In order to raise people’s awareness, Rinya has been sharing articles about ISIS attacks but also about Assyrian culture and history on social media and student Facebook groups. Until now, Assyrians have never had substantial attention from the media, and she believes they should take advantage of this rare opportunity.

Under her leadership, the college chose to donate the profits from this year’s International Festival to the Assyrian Aid Society. She hopes that gaining people’s attention and informing them of the importance of preserving Assyrian heritage will work as a chain reaction for bigger actions and eventually help establish a safe haven for refugees and immigrants scattered around the world.

“Hopefully, later on in life, when they hear about Assyrians again, I want people to remember that they had a fellow student at Carleton whose family was directly affected by these attacks. Because Assyrian awareness is being lost, and that’s what we are very afraid of: that no one is going to pay attention.”

Rinya said she was delightfully surprised when a lot of her fellow peers at college, including those who are not Assyrians or not even Christians, showed interest in her organization and enthusiastically supported her actions. A junior named Aman Irfanullah who identifies himself to be Muslim commented on one of the Facebook posts on ISIS attacks and emphasized with her situation.

“These people are monsters that have no regard for human life, peace, and the religion that they claim to fight for. I and any Muslim that I have interacted with stand with you and your people during this crisis. I am sorry that these people are destroying your culture, there are no words for this kind of tragedy,” wrote Irfanullah.

But Rinya’s attempt of stepping outside of the bubble and reaching out to people who are not Assyrians, or even Christians, is not entirely unprecedented. Recently, the community has been attempting to raise unity amongst Assyrians and other groups of Middle Eastern Christians under the hashtag “UnitedNotDivided”.

The Assyrian Chaldean Syriac Student Union claimed on its Facebook page that this campaign is to “raise unity amongst Assyrians, regardless of church denomination, political affiliation, self-identification or current geographic location, and to fight for the livelihood, rights and freedoms of our brothers and sisters in our homeland with one loud and united voice.”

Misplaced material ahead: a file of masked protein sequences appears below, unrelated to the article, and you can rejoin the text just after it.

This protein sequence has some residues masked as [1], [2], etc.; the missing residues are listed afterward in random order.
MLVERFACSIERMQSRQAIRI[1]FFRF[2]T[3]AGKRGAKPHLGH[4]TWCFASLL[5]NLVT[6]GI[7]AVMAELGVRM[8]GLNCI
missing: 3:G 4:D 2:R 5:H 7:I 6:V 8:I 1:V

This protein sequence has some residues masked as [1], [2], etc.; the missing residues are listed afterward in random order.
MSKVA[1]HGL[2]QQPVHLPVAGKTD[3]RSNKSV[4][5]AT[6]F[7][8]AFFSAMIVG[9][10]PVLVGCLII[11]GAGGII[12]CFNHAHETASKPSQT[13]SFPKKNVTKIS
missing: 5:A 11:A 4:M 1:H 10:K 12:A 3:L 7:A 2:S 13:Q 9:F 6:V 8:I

This movement was extended to include other Middle Eastern Christians when St. Mary Assyrian Church of the East had a joint prayer with fellow Egyptian Orthodox Christians in the Chicagoland area in late March. It implied the acceptance of other church denominations into the Assyrian community.

A Non-profit organization called “A Demand For Action (ADFA)” also works to protect the minorities (including Assyrians but also to others) of Iraq and Syria. Since the occupation of northern Syria by Islamic extremists and the following domestic invasion of Iraq, the religious minorities have become the victim of daily robberies, kidnappings, rapes, and murders. ADFA strives to establish a refugee camp or any sort of a safe haven to protect these minorities in danger and includes not only Assyrians but also other fellow Christians residing in the Iraq, Syria, and Iran.

Rinya believes that for these movements and organizations in action to gain more power, they need outsiders, who are not directly involved in the situation, to be involved. But she knows that it is impossible to draw people’s attention overnight. That is why she founded the ‘Northfielders for Assyrians,’ to be the building block of a bigger future.

“We want the refugees to be taken care of. We want hostages to be released, and we want, eventually down the line, establish a safe haven for Assyrians,” she said.“Those are big things, that probably won’t start from Northfield, but with some support, you never know what things will end up at.”